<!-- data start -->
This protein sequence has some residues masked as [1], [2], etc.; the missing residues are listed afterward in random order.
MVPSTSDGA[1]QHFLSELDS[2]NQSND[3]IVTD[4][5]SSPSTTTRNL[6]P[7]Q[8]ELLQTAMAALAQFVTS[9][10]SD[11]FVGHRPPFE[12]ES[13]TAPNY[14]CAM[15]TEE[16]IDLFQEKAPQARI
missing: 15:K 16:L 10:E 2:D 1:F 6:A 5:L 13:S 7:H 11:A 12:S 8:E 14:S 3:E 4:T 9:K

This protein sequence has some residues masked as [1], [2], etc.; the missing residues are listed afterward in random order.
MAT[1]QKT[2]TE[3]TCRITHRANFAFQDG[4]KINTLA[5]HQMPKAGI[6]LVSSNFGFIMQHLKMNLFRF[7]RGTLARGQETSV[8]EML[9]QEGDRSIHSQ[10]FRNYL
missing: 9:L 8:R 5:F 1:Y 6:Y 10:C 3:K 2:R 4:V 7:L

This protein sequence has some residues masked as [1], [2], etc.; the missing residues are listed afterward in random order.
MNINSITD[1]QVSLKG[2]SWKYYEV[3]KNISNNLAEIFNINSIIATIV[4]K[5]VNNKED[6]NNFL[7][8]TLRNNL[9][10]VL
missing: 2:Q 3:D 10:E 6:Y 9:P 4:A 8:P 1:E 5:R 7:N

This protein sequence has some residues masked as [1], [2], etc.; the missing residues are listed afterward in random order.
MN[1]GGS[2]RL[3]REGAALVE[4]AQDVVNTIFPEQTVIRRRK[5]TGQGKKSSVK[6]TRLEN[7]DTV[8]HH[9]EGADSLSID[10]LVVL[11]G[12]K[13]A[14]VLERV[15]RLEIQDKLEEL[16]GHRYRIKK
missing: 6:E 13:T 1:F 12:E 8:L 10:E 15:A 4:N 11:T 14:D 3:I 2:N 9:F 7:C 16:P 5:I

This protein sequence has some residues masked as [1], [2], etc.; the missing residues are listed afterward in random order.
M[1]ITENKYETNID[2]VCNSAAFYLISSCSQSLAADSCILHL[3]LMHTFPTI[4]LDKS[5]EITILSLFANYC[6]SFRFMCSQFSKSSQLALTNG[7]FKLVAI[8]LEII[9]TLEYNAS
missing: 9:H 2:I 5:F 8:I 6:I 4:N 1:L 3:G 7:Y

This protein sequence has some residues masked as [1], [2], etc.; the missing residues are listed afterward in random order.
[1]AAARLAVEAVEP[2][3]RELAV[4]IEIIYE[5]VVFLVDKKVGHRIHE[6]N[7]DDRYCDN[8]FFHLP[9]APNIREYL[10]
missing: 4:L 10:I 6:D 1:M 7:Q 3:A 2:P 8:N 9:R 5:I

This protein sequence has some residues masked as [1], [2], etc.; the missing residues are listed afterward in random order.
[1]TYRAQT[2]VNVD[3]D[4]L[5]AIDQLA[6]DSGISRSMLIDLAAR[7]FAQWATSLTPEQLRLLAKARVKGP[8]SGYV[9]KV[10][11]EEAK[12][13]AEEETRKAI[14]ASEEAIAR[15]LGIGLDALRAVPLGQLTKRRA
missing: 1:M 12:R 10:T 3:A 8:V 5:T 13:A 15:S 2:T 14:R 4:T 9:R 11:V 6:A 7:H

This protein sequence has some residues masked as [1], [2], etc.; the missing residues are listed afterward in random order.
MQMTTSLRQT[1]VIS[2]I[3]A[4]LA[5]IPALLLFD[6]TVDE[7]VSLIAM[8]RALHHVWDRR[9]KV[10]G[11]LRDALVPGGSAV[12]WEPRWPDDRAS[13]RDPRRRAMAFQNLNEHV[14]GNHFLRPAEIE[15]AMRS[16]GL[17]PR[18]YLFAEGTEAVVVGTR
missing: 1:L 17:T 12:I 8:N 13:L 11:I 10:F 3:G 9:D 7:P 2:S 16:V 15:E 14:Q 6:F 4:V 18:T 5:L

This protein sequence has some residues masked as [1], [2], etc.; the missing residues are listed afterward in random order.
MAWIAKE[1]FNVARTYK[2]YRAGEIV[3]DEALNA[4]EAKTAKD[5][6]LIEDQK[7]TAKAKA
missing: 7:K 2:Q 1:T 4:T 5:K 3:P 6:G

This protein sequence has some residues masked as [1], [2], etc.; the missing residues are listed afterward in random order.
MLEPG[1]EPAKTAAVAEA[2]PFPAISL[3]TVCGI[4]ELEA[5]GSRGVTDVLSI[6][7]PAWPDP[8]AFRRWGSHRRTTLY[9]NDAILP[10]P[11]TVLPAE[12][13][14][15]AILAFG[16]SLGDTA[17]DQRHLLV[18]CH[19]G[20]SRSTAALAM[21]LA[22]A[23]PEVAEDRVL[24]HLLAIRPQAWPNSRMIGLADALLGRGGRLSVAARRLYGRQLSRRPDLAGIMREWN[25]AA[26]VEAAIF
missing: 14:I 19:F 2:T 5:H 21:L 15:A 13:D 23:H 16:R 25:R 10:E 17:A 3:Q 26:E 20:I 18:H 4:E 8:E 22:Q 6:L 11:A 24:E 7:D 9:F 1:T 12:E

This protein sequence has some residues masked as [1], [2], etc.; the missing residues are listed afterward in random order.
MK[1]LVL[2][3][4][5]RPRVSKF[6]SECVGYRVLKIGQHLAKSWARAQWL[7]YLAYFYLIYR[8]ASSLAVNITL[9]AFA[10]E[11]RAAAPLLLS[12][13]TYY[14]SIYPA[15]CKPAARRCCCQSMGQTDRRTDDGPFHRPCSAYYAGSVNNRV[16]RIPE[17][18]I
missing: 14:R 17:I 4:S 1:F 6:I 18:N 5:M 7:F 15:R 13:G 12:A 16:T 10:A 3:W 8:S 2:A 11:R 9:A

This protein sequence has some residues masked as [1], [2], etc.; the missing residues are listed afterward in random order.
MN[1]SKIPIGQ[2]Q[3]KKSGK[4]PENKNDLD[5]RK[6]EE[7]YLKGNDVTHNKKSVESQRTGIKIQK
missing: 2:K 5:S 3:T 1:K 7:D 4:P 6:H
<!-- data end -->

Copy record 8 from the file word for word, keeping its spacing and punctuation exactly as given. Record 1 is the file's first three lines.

This protein sequence has some residues masked as [1], [2], etc.; the missing residues are listed afterward in random order.
MQMTTSLRQT[1]VIS[2]I[3]A[4]LA[5]IPALLLFD[6]TVDE[7]VSLIAM[8]RALHHVWDRR[9]KV[10]G[11]LRDALVPGGSAV[12]WEPRWPDDRAS[13]RDPRRRAMAFQNLNEHV[14]GNHFLRPAEIE[15]AMRS[16]GL[17]PR[18]YLFAEGTEAVVVGTR
missing: 1:L 17:T 12:I 8:N 13:L 11:I 10:F 3:G 9:D 7:P 2:S 16:V 15:E 14:Q 6:F 4:V 18:T 5:L